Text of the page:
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In the cyberpunk cyberfuture, hackers are anarchist heroes, mythical outlaws similar to the stories of the American cowboys. Standing up for freedom and helping the downtrodden at every turn, looking to overthrow the corruption that has seeped into the very roots of society in a new wild west of neon and grit. Dreadocks' newest release on Steam, the successfully Kickstarted Dex explores these themes in the 2D side-scrolling action RPG starring the mysterious Dex, a woman who may have an important role to play in a deadlocked struggle between a self-aware AI and the corporate virus released to control it.

Dex is a very good looking game, with hand drawn art for cutscenes relaying the story between action RPG levels. These are stylish and eye-catching, while still being somewhat gritty and grungy as you would expect from the cyberpunk aesthetic. The dirty, underground feeling rings through despite how nicely drawn the art is. In-game assets still look decent, though a lot of the artistic quality drops with character portraits that aren't nearly as detailed and sometimes just unpleasant to look at. The 2D sprites are very big and animated smoothly though, and it creates a nice feel of motion through the levels as you run, jump and fight through to lead Dex to her next destination. Backgrounds create the feeling of size and sprawl you expect from a cyberpunk setting with some nice layering effects as you progress through the levels.

Playing the game is neither an exceptionally well-tuned nor absolutely frustrating experience. The controls are functional for the most part, though sometimes getting Dex positioned properly in combat can take some work with the controls, and the infrequent jumps over lethal falls can fail to some unexpected timing issues with the jump and grab ledge controls. The best way to handle these seems to be hold the up button at all times rather than wait until it's needed, as the timing feels off otherwise. Combat takes a little too long but that's a minor complaint, as it breaks up some of the more annoying parts of the platforming. There are stealth options available, such as taking cover and performing takedowns, but these feel more like set pieces rather than emergent elements of play.

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The game tries to balance its action elements with RPG gameplay and it feels flat and uninspired. Dialogues are uninteresting and the outcomes aren't particularly well-expressed unless you have levels invested in Charisma and the game tells you you're using Convincing actions. Otherwise, your dialogue choices don't really feel like they matter, and eventually you'll just find yourself clicking through the dialogue to get the story advanced forward.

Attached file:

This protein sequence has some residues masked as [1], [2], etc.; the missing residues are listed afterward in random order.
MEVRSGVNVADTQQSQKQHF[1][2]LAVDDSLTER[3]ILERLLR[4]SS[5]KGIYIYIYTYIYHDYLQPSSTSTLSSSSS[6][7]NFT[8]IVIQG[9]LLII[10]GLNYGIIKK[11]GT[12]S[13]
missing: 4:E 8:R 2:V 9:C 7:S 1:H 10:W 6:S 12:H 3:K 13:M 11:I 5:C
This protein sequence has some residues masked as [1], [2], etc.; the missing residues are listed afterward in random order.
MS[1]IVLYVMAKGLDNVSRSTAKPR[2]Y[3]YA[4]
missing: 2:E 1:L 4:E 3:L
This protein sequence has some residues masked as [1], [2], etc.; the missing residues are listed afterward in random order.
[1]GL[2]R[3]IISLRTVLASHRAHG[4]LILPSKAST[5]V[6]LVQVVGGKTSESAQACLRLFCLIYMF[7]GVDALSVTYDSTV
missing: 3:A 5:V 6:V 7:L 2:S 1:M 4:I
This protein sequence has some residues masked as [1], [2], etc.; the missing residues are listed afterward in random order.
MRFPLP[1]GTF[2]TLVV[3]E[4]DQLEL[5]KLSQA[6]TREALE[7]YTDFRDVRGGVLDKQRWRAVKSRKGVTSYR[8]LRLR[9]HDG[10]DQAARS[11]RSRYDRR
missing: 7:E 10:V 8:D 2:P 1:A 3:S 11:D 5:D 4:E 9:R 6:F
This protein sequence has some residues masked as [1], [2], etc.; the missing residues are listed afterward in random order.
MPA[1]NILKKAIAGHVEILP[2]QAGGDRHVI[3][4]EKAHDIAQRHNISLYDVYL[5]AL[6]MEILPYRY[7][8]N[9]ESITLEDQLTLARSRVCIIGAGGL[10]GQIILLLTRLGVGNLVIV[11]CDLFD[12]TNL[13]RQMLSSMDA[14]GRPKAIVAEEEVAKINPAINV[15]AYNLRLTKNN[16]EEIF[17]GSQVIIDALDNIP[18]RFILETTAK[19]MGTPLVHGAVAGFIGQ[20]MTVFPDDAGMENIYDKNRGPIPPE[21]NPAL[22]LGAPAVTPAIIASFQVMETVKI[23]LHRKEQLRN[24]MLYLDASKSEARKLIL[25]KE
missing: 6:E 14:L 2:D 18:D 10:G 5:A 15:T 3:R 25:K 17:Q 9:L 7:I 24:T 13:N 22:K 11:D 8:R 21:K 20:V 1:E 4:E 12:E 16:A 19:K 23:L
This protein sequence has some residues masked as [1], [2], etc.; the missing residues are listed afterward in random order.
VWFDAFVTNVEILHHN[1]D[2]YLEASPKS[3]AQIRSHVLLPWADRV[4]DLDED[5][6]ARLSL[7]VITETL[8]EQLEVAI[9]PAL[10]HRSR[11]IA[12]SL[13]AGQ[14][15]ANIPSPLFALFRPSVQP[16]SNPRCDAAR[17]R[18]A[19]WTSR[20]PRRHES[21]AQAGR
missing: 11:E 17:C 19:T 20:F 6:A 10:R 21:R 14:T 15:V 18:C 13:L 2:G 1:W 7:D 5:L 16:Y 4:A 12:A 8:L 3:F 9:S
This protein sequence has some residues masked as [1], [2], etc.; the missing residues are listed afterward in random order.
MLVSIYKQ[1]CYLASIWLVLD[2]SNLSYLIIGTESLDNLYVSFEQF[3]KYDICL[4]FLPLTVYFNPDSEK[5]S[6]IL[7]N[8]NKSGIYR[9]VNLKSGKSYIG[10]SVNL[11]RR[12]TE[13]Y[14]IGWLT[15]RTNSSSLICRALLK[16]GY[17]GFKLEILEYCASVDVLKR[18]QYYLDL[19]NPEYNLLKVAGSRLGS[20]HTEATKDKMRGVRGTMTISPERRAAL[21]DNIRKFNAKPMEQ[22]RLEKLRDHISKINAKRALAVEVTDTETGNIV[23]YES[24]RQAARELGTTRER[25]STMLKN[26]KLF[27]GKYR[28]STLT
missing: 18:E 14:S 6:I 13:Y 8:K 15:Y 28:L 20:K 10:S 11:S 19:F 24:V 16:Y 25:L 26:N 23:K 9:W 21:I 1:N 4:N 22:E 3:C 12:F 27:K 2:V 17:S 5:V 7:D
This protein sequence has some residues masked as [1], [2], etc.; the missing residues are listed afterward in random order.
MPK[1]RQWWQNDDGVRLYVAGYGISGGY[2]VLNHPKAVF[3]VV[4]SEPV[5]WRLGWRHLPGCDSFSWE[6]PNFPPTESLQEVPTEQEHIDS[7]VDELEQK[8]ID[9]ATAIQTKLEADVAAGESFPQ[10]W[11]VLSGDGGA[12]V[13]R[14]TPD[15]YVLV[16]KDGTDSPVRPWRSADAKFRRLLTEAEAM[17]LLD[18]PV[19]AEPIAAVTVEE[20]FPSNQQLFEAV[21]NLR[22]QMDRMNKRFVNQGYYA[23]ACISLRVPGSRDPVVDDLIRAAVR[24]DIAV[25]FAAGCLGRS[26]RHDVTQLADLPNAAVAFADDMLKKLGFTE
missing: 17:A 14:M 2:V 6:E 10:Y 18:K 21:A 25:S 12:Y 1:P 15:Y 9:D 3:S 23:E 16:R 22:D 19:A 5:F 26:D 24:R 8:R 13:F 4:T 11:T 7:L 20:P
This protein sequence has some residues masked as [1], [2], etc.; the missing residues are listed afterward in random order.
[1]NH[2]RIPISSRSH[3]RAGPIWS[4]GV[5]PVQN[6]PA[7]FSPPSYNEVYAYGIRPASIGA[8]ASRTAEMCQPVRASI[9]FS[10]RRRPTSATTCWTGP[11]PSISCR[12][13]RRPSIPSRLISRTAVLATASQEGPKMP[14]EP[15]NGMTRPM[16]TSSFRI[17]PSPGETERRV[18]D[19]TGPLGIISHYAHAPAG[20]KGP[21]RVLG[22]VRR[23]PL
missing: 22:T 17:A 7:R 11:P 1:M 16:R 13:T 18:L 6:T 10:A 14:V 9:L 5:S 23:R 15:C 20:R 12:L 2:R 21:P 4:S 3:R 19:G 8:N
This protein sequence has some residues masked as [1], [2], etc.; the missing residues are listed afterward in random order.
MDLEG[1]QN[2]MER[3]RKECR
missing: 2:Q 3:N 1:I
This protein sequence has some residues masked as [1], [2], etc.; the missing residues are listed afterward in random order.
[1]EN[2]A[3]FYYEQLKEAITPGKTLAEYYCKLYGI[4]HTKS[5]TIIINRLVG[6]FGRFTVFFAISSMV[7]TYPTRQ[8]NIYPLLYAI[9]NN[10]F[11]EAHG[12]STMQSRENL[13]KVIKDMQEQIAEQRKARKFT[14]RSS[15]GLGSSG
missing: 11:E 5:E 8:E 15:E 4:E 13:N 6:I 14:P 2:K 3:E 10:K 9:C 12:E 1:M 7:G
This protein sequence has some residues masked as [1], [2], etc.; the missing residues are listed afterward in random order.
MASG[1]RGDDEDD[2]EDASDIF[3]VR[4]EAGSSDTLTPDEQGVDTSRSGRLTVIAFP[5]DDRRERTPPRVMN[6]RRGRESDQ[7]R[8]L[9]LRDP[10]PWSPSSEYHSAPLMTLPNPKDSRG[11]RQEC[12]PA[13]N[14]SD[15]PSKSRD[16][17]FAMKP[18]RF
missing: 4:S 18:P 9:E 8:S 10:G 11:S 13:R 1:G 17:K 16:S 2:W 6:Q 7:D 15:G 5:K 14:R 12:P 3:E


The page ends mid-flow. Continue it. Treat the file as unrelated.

It's unfortunate that the dialogues are so uninteresting, because the voice acting is pretty good in Dex. Not by any means phenomenal, but as a whole it's one of the better parts of the game and almost feels out of place with its level of quality. On the same token, the music is very good and perhaps is almost too good. Some of the most memorable parts of the game by far are the musical cues that play throughout.

There is, in addition to the dirty cyberpunk dystopia of the city you find yourself mired in, a cyberspace environment to access, as is tradition with these sort of games. In this case, the game sort of takes on almost a twin-stick shooter feel, similar to a very simplified version of Smash TV, and it's interesting the first time, but the interest quickly wanes as it, like many other sections of this game, just takes wears out its welcome by taking too long. Still, it's another escape from monotony until it too becomes monotonous, and it's also a way to get more flavour out of the world. It's clichéd and trite flavour, and not particularly worth the time investment, but if you feel like doing so, the option is there.

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As a cyberpunk RPG, surely Dex is carried on its story, since the other elements don't really carry it to anything special. Unfortunately, that isn't the case either, as it's presented as yet another Chosen One who is Destined to Save Everyone and the Cyberspace Avatar and that's about when I started skipping the dialogues. Perhaps the story is itself more tolerable when not presented through very poor dialogue, but there's nothing about the game compelling enough to make you want to find out. As for the characters, they're almost exclusively unlikeable or unappealing, with the exception of Dex herself, who probably deserves a better game.

Cyberpunk isn't fresh and unique anymore, and that limits Dex since its elements aren't strong enough to support itself without the genre trappings making it interesting. Stripped away to those elements, it's in every way a mediocre 2D RPG with mediocre action elements and even worse storytelling. Very dedicated cyberpunk fans will probably find enough here to keep them compelled and playing if they are completely out of options, and perhaps someone looking for a new RPG while waiting for something interesting to come along may want to get distracted by it for a while.